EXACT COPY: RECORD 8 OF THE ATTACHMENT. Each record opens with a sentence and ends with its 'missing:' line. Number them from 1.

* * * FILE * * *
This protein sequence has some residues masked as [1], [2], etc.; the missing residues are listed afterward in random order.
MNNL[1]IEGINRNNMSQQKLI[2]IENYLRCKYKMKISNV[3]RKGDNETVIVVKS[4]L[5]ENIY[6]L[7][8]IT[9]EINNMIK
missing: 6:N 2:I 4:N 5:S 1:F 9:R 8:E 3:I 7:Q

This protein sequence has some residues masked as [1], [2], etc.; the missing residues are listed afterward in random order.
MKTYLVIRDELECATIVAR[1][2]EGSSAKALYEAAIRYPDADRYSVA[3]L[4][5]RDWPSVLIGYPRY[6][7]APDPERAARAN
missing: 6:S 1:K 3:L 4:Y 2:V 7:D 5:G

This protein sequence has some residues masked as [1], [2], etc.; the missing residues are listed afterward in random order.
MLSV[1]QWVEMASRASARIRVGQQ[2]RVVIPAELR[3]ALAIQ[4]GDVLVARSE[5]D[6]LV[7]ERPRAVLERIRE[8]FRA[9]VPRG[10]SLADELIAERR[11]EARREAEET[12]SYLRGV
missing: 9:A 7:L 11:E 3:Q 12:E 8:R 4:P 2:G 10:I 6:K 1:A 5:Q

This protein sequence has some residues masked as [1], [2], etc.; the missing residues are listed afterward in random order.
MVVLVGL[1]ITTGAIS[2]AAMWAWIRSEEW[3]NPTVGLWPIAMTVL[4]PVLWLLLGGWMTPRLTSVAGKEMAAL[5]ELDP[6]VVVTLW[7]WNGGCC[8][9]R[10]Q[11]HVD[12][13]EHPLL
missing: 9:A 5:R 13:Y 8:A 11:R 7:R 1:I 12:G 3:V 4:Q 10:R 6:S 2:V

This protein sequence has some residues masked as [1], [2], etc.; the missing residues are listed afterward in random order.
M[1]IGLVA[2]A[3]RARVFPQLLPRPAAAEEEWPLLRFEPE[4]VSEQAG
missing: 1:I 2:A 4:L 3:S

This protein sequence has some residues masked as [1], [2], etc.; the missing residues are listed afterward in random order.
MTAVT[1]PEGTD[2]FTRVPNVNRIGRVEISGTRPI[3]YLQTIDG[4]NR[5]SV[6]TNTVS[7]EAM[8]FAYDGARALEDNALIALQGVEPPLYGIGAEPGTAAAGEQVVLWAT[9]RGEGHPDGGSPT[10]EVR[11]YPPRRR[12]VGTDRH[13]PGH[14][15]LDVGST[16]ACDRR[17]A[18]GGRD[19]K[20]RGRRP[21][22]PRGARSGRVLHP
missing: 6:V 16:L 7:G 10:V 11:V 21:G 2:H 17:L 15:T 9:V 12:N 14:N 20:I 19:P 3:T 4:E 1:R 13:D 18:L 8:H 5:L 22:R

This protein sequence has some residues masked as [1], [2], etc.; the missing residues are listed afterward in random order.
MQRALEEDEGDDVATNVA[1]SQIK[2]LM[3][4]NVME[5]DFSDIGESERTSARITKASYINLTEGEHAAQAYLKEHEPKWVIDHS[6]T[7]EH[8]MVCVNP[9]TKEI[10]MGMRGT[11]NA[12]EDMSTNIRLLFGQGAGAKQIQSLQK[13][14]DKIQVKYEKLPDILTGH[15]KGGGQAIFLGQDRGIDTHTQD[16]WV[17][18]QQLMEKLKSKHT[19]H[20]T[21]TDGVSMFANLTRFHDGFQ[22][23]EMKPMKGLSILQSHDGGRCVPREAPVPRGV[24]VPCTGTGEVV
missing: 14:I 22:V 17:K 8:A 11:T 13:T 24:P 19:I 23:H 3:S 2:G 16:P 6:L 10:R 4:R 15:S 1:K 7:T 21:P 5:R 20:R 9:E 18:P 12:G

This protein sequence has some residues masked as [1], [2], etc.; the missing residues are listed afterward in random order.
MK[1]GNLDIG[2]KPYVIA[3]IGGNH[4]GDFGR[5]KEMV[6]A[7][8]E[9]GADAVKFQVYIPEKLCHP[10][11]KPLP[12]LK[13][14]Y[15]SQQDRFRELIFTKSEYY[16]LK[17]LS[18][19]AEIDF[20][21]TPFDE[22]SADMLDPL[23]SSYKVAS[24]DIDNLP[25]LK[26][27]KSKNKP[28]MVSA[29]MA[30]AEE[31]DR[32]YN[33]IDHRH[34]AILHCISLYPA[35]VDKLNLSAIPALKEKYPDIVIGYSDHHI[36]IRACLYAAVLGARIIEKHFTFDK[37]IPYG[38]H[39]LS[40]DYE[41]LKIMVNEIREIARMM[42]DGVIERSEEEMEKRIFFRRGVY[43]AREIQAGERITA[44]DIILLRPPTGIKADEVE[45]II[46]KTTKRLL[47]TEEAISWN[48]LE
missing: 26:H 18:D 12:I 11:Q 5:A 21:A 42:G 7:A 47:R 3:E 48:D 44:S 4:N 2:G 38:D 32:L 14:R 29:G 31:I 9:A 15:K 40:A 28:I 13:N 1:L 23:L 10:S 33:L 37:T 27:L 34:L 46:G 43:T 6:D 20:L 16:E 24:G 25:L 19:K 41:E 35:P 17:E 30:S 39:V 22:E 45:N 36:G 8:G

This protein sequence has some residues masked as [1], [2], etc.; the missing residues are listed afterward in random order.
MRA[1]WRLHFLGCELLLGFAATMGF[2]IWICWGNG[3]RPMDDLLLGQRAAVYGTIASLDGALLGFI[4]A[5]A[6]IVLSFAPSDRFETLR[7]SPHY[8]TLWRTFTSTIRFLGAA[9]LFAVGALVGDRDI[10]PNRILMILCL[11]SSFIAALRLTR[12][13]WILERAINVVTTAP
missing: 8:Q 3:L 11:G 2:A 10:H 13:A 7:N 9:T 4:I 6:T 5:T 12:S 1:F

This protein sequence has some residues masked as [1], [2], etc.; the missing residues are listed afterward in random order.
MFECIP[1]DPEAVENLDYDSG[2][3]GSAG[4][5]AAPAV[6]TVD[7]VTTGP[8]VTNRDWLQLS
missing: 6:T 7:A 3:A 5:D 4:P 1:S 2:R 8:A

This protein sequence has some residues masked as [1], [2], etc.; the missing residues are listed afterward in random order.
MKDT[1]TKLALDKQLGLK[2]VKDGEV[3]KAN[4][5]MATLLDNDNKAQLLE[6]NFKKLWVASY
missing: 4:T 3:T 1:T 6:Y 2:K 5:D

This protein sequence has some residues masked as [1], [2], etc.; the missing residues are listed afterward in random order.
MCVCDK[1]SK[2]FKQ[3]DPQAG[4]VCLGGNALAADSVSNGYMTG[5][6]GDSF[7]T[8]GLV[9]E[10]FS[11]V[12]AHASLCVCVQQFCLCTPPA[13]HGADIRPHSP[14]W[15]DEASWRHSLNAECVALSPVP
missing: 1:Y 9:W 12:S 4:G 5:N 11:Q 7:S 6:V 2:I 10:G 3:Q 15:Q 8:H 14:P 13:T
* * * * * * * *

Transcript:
This protein sequence has some residues masked as [1], [2], etc.; the missing residues are listed afterward in random order.
MK[1]GNLDIG[2]KPYVIA[3]IGGNH[4]GDFGR[5]KEMV[6]A[7][8]E[9]GADAVKFQVYIPEKLCHP[10][11]KPLP[12]LK[13][14]Y[15]SQQDRFRELIFTKSEYY[16]LK[17]LS[18][19]AEIDF[20][21]TPFDE[22]SADMLDPL[23]SSYKVAS[24]DIDNLP[25]LK[26][27]KSKNKP[28]MVSA[29]MA[30]AEE[31]DR[32]YN[33]IDHRH[34]AILHCISLYPA[35]VDKLNLSAIPALKEKYPDIVIGYSDHHI[36]IRACLYAAVLGARIIEKHFTFDK[37]IPYG[38]H[39]LS[40]DYE[41]LKIMVNEIREIARMM[42]DGVIERSEEEMEKRIFFRRGVY[43]AREIQAGERITA[44]DIILLRPPTGIKADEVE[45]II[46]KTTKRLL[47]TEEAISWN[48]LE
missing: 26:H 18:D 12:I 11:Q 5:A 21:A 42:G 7:A 47:R 3:E 48:D 44:S 4:N 2:G 38:D 32:L 14:R 29:G 31:I 9:A 15:K 40:A 28:I 13:N 1:L 23:L 10:S 33:L 37:T 27:L 34:L 46:G 43:T 6:D 20:L 16:E 24:G 25:L 19:K 41:E 35:P 17:E 30:S 39:V 22:E 45:N 36:G 8:G